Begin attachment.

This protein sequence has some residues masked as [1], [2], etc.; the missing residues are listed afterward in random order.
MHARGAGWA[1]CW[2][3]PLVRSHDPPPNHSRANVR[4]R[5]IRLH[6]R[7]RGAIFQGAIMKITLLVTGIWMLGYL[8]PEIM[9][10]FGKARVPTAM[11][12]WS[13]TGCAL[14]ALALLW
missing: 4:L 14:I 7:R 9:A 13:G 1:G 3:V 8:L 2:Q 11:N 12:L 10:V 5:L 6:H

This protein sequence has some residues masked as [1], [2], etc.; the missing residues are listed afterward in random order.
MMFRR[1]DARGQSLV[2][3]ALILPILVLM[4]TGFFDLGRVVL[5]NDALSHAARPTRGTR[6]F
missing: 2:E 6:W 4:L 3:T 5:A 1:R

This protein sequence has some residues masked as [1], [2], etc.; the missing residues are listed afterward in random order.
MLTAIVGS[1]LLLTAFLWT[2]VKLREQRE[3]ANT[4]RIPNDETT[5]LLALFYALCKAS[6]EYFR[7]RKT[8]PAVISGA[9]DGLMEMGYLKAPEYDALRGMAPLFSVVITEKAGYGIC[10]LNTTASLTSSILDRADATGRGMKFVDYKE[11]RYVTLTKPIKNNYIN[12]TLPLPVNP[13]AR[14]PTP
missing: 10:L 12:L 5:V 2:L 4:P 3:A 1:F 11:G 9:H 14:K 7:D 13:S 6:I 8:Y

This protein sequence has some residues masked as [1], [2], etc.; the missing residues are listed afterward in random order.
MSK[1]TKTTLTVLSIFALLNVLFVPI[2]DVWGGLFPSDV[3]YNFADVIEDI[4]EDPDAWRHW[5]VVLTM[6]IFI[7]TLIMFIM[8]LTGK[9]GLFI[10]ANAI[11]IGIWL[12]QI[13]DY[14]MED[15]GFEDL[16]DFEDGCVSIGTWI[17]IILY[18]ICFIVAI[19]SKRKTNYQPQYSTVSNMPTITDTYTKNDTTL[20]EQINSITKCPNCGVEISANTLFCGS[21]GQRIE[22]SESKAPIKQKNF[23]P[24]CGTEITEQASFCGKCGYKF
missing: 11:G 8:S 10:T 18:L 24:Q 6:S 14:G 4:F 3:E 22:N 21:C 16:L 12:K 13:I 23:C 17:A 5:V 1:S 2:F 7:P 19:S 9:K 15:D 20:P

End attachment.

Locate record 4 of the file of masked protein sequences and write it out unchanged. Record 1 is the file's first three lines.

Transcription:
This protein sequence has some residues masked as [1], [2], etc.; the missing residues are listed afterward in random order.
MSK[1]TKTTLTVLSIFALLNVLFVPI[2]DVWGGLFPSDV[3]YNFADVIEDI[4]EDPDAWRHW[5]VVLTM[6]IFI[7]TLIMFIM[8]LTGK[9]GLFI[10]ANAI[11]IGIWL[12]QI[13]DY[14]MED[15]GFEDL[16]DFEDGCVSIGTWI[17]IILY[18]ICFIVAI[19]SKRKTNYQPQYSTVSNMPTITDTYTKNDTTL[20]EQINSITKCPNCGVEISANTLFCGS[21]GQRIE[22]SESKAPIKQKNF[23]P[24]CGTEITEQASFCGKCGYKF
missing: 11:G 8:S 10:T 18:L 24:Q 6:S 14:G 4:F 3:E 22:N 21:C 16:L 12:K 13:I 23:C 17:A 5:V 1:S 2:F 7:P 19:S 9:K 15:D 20:P